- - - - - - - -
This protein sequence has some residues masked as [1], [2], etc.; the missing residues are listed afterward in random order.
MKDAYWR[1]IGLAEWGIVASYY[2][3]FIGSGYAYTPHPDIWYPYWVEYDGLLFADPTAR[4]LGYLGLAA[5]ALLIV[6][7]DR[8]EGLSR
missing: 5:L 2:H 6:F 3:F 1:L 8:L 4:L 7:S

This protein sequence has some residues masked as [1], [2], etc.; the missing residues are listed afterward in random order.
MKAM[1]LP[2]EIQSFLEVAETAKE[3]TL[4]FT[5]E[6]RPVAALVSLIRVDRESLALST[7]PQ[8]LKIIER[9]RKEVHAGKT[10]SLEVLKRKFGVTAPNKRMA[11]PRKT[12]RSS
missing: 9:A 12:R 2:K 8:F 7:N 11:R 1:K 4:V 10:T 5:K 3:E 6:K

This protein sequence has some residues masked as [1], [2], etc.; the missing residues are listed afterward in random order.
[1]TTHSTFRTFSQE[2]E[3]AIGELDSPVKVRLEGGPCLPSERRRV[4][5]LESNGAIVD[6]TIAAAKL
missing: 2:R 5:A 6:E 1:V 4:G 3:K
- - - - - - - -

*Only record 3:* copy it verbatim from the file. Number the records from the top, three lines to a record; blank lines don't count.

This protein sequence has some residues masked as [1], [2], etc.; the missing residues are listed afterward in random order.
[1]TTHSTFRTFSQE[2]E[3]AIGELDSPVKVRLEGGPCLPSERRRV[4][5]LESNGAIVD[6]TIAAAKL
missing: 2:R 5:A 6:E 1:V 4:G 3:K